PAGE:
Are COVID-19 and Elder Financial Abuse Connected?

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Elder financial abuse is a growing problem in the midst of the current pandemic.

When you think of the impact COVID-19 has had on seniors, you likely think of healthcare vulnerabilities.

Although the elderly are certainly in a high risk category for the negative affects of the virus itself, the pandemic has left them vulnerable in other ways.

According to a recent Fredericksburg Today article titled “SCC urges awareness of investment fraud among seniors due to increased pandemic isolation,” the current pandemic has also made seniors more vulnerable to elder financial abuse.

Elder financial abuse may be made worse by COVID-19.
The risk of elder financial abuse rises in isolation.

Scammers are predatory in nature.

They target those who have little support and have experienced resent loss.

Historically, seniors who had lost a loved one or had entered a health crisis were the most vulnerable.

In the midst of COVID-19, seniors are isolated in higher numbers than recent years.

Loneliness and fear over health make the pandemic a prime opportunity for scammers to perpetrate elder financial abuse.

The unsavory characters could be strangers, but they could also be family or friends.

If you have an elderly loved ones, be vigilant for suspicious activity.

What should you consider?

One red flag is a caregiver or new friend being overly protective and recently gaining access to the finances of the senior.

If your loved one has suddenly developed a fear of friends or family members, be on the alert.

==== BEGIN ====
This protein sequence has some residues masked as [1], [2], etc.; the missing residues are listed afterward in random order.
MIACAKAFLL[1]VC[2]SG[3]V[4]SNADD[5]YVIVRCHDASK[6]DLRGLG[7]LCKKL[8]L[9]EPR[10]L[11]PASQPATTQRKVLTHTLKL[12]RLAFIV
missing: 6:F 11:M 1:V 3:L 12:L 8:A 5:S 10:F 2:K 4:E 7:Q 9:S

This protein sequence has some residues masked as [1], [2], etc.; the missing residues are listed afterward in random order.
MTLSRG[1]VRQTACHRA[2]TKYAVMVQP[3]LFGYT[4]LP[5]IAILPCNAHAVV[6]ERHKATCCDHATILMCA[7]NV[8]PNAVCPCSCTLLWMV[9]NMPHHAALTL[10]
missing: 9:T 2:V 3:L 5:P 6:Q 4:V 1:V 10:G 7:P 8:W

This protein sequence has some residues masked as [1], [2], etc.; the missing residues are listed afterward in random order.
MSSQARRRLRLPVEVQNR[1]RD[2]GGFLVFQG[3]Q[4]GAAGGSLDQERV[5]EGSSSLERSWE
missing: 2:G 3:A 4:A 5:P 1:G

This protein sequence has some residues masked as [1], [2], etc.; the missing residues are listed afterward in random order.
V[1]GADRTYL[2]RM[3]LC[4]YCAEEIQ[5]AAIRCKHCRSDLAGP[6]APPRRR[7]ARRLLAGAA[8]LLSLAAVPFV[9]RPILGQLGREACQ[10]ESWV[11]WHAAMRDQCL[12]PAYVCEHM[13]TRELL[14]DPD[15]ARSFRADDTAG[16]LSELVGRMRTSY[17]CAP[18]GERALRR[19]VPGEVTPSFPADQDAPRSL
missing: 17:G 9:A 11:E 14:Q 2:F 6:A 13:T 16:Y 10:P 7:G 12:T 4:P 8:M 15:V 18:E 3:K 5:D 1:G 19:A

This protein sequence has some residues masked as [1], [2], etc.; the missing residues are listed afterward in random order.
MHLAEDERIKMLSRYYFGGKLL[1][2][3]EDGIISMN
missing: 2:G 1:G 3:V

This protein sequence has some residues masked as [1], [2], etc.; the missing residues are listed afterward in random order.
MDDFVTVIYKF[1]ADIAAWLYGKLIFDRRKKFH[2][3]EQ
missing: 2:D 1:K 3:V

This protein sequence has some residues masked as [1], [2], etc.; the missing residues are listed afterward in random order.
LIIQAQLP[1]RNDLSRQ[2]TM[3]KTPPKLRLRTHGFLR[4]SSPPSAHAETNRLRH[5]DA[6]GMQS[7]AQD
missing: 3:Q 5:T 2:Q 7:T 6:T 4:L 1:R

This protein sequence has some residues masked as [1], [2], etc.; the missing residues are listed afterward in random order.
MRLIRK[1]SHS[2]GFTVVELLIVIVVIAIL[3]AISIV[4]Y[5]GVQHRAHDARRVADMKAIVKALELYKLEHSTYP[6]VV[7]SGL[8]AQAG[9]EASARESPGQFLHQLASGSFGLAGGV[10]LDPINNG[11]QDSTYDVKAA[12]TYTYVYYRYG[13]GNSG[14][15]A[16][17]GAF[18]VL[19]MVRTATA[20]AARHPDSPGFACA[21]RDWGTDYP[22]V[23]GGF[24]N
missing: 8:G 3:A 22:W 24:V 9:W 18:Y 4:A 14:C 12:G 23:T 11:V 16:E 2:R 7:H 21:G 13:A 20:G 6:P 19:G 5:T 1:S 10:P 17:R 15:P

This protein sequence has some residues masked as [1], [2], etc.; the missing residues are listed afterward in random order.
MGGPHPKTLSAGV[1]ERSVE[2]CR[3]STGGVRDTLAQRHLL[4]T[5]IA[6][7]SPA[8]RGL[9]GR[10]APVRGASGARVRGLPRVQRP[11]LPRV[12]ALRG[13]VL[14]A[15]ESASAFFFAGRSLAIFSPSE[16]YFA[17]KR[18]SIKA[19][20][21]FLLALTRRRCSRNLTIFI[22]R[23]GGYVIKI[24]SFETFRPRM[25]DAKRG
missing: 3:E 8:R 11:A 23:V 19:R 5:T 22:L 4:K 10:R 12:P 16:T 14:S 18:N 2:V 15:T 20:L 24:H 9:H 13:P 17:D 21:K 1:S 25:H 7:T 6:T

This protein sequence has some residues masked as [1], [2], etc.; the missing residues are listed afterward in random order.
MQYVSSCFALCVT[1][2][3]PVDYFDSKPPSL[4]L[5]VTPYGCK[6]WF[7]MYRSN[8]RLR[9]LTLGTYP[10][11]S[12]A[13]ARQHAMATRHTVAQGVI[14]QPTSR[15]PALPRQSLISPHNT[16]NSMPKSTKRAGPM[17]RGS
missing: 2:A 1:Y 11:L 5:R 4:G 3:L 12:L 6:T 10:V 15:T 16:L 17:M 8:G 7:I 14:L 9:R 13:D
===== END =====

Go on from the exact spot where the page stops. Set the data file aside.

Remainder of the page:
Another sign is not wanting to discuss finances because someone cautioned them to not do so.

If there has been a sudden change in spending habits or estate planning documents, this could be a problem.

Assets disappearing or large checks being written can signal elder financial abuse.

If the signature on estate planning documents does not match previous signatures, these could be fraudulent.

Staying vigilant and noticing these signs of elder financial abuse is more difficult to observe in a pandemic.

What can you do?

Keep in touch.

FaceTime, text, and call your loved ones.

Educate them on tactics used by scammers.

Report suspected fraud.

By taking these steps, you can help protect your loved ones from elder financial abuse.

Reference: Fredericksburg Today (June 20, 2020) “SCC urges awareness of investment fraud among seniors due to increased pandemic isolation”

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